Pictured above: ‘Firewitch’ Dianthus

What are the benefits of dianthus in the garden?

Highly fragrant blooms attract pollinators

The sweet yet spicy vanilla-like scent from dianthus flowers is simply irresistible, potent, and long-lasting in cut-flower arrangements! Who needs to spend money on candles and diffusers when you can bring your dianthus cuttings indoors? Some liken the spicy scent to cinnamon or clove, but that doesn’t really matter to the pollinators; the colorful centers have an abundance of nectar that bees, butterflies, and hummingbirds love to feast on.

Vibrant color lasts all summer long

Dianthus is a perennial that blooms repeatedly from early summer through the beginning of fall, with little to no maintenance after it’s established! Consider cutting spent flowers to improve the appearance and encourage more frequent reblooms. These should be easy to spot as they will be brown and brittle, with some falling away alone. If you’ve just planted your dianthus, water it frequently and immediately after planting, then at least once a week. If there is a period of especially high temperatures, consider watering more frequently until it is established.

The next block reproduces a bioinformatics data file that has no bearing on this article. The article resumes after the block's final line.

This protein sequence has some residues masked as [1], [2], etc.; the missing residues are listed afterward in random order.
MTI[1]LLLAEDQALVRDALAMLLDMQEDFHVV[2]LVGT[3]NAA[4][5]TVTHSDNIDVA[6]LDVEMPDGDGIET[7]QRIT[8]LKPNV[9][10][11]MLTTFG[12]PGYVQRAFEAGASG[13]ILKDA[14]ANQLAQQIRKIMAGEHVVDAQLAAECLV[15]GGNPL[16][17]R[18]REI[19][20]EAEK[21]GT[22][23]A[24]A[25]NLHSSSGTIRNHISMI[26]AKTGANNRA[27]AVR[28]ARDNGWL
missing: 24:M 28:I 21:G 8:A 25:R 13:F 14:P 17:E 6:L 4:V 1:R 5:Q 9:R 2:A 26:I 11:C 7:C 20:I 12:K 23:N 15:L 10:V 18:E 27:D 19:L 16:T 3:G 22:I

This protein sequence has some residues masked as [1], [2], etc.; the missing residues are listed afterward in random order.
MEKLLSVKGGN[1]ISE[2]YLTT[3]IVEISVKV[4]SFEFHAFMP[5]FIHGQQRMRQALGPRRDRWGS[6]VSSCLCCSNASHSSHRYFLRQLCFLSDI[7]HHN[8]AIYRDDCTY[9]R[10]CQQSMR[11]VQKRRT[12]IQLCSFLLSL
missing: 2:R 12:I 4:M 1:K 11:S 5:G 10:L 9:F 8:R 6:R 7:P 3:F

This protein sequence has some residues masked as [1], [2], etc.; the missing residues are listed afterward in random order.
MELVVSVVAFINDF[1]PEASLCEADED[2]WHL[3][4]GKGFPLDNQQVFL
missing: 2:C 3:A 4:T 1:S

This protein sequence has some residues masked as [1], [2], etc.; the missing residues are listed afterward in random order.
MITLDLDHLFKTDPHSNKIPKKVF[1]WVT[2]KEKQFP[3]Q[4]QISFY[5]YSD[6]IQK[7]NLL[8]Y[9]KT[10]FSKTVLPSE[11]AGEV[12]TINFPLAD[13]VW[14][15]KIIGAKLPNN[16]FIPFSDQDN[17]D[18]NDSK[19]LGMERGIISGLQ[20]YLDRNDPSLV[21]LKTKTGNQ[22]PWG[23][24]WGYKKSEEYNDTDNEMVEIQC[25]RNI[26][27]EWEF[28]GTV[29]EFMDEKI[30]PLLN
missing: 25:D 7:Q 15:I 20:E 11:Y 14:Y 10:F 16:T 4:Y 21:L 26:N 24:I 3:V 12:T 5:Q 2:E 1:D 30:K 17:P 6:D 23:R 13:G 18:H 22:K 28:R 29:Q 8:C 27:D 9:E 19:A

Silvery evergreen foliage adds year-round interest

Aside from bright frilled carnation flowers, dianthus is known for its silvery-coiled foliage, which provides a contrasting backdrop. After the vibrant blooms go dormant, evergreen foliage becomes the star of the show and looks beautiful until flowering picks back up the following spring! Dianthus foliage may turn brown and brittle in an especially harsh winter or frigid temperatures. You can minimize damage by covering it with a lightweight blanket. 

A lovely companion plant

Dianthus stands out on its own and also serves as a romantic addition to other perennials and shrubs! When choosing companion plants, look for plants in your growing zone thrive in full-to-part sun environments. As for soil, dianthus needs soil with good drainage and becomes more drought-tolerant with time, which is also something to keep in mind.

Some plants we think look lovely next to dianthus and tolerate similar sun and soil environments include: